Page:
Comment by D'Esterre — September 27, 2016 @ 2:18 pm

  13. “because the bubble will eventually burst and housing will (for a time) be more affordable than it is now.”
    Lolz, when there’s a bust, no one can get the financing to buy the property. So unless you’re a cash buyer (and your bank didn’t go under), you still probably won’t be able to buy at a decent price.

    Comment by Clunking Fist — September 27, 2016 @ 2:50 pm

  14. What would you suggest Danyl?

    Comment by SG — September 27, 2016 @ 4:13 pm

  15. I saw that, but these first home buyers are as much at risk as anyone if interest rates rise

    That is true, but if your aim is to raise home ownership and have more first home buyers, you should have an LVR exception.

    What and LVR does discourage is once you bought a first home to quickly by another one by leveraging your first home and thereby overexposing yourself.

    Comment by eszett — September 27, 2016 @ 5:30 pm

  16. Australia has a similar thing with relaxing stamp duty for first home buyers buying under $500,000. All it does is generate a market ‘floor’ where investors bid prices up to $501k, knowing marginal first home buyers are then shut out of the sale.

    Well, if an investor was going to bid $500k+, the other buyers would have lost anyway.

    Relaxing the LVRs allows the at least to participate and give first home buyers a chance, which they couldn’t do without.

    Comment by eszett — September 27, 2016 @ 5:32 pm

  17. Not News: Official spokesman for Generation Rentier insists that Rome isn’t going up in smoke.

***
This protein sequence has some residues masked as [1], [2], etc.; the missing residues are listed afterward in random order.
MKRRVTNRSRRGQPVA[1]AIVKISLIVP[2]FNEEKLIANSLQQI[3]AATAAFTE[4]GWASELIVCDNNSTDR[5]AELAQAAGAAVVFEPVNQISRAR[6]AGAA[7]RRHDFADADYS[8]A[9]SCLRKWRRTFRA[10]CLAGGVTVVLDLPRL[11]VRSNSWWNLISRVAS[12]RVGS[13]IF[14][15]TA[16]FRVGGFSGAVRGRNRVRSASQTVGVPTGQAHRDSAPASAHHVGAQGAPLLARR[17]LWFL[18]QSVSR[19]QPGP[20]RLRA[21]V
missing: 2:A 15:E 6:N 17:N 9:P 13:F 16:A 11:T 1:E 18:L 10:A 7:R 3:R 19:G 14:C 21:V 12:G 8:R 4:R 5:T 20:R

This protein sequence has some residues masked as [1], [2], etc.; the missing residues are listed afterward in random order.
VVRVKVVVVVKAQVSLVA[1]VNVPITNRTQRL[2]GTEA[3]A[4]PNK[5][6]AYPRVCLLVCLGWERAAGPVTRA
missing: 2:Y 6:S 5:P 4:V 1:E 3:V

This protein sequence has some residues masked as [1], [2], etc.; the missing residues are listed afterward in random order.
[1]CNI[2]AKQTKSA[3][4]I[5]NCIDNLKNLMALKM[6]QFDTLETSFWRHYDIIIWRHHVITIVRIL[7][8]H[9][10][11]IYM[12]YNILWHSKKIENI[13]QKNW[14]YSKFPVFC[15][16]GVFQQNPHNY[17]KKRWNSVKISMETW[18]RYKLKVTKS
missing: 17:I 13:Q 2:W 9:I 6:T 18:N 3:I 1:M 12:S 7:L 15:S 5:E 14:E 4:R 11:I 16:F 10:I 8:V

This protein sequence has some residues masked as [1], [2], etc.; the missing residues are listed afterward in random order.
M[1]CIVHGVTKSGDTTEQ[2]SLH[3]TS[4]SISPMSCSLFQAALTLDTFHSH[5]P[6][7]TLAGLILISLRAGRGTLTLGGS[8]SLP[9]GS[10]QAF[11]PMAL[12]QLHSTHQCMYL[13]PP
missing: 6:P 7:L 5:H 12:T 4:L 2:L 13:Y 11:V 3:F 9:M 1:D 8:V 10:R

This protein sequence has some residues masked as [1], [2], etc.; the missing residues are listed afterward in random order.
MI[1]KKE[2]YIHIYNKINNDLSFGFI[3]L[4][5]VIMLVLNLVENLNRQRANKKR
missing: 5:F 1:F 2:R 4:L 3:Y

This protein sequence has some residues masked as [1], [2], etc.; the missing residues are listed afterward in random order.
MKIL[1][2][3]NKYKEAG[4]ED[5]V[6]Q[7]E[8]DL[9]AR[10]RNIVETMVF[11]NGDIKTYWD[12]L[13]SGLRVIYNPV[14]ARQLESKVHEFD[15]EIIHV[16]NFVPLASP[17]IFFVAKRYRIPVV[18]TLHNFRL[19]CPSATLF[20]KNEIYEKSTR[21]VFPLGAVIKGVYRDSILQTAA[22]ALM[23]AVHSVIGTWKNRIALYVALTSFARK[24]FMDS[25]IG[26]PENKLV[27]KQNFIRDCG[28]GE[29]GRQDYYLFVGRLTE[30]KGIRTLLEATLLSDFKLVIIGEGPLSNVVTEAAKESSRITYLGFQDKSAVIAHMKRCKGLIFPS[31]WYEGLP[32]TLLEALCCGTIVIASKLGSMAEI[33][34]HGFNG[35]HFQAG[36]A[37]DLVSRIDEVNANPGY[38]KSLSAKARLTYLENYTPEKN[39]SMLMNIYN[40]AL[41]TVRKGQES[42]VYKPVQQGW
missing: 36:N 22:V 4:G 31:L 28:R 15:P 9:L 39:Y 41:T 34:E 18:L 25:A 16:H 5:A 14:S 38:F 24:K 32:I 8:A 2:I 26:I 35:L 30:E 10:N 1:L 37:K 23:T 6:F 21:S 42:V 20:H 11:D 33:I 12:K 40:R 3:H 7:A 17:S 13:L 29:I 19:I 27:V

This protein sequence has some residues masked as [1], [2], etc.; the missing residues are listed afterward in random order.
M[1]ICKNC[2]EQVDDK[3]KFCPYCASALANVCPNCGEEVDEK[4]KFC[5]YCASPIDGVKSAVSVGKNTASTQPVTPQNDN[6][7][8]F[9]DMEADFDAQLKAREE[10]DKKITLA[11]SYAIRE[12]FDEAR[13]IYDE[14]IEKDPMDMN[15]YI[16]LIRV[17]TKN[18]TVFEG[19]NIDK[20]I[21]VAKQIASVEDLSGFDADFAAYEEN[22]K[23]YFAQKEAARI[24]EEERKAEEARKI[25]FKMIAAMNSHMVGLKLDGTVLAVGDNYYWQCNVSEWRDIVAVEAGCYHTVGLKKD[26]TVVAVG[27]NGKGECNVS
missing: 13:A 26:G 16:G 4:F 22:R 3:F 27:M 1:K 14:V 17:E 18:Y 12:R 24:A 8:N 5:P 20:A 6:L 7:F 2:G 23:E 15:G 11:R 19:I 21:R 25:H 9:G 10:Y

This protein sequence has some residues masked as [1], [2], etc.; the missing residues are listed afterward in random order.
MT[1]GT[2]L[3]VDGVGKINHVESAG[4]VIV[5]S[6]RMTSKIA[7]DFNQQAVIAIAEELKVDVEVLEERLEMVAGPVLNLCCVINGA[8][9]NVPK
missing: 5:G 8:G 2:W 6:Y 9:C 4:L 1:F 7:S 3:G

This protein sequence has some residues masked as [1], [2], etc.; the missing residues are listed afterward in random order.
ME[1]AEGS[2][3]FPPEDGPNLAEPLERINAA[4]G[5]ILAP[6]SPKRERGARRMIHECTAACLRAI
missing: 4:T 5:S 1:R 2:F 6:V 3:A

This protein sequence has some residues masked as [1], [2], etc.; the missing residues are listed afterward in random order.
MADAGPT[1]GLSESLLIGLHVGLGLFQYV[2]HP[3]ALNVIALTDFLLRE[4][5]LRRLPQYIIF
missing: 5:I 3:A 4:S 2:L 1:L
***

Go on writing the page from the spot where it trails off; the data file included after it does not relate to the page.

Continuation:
Comment by Kumara Republic (@kumararepublic) — September 27, 2016 @ 5:45 pm

  18. Here’s a potential policy setting: stop importing record levels of people into Auckland.

    How long does it take to make a family dwelling? Months

    How long does take to process a family immigration application ? Days

    We have immigration policy settings that bring in more people to under-stress places such as Auckland than we can accommodate, and now we have Te Puea and Manurewa Marae having to deal with the resulting homelessness problem.

    How about this: If we don’t have enough homes, stop importing people.

    I’d be happy for a moratorium on additional people in Auckland until we no longer have a housing crisis. What’s the downside ?

    Comment by Mikaere Curtis — September 27, 2016 @ 10:54 pm

  19. Damn right, Mikaere! The downside is that the inflow makes the government look good. It creates the semblance of a growth economy, and you know what addicts to growth the NatLabs are. They’d start whining that they need another hit. Suit-wearing dorks whining all over the media, all the time. It’d get real tedious real fast.

    Comment by Dennis Frank — September 27, 2016 @ 11:16 pm

  20. In his defense, he is probably quite interested in a large movement of people from rental to home ownership. (About as interested as I am in no longer paying my landlords mortgage plus $150 each week.)

    Comment by Michael — September 28, 2016 @ 1:32 am

  21. “Here’s a potential policy setting: stop importing record levels of people into Auckland.”

    Winston Peters agrees.

    Comment by Ortvin Sarapuu — September 28, 2016 @ 2:54 am

  22. We need to look at establishing rent controls based on what families can afford to pay and then fit the price of real estate around that so that these families can someday own their own home.

    Comment by Daniel Lang — September 28, 2016 @ 9:34 am

  23. @David go back to Soviet Russia

    A.

    Comment by Antoine — September 28, 2016 @ 11:51 pm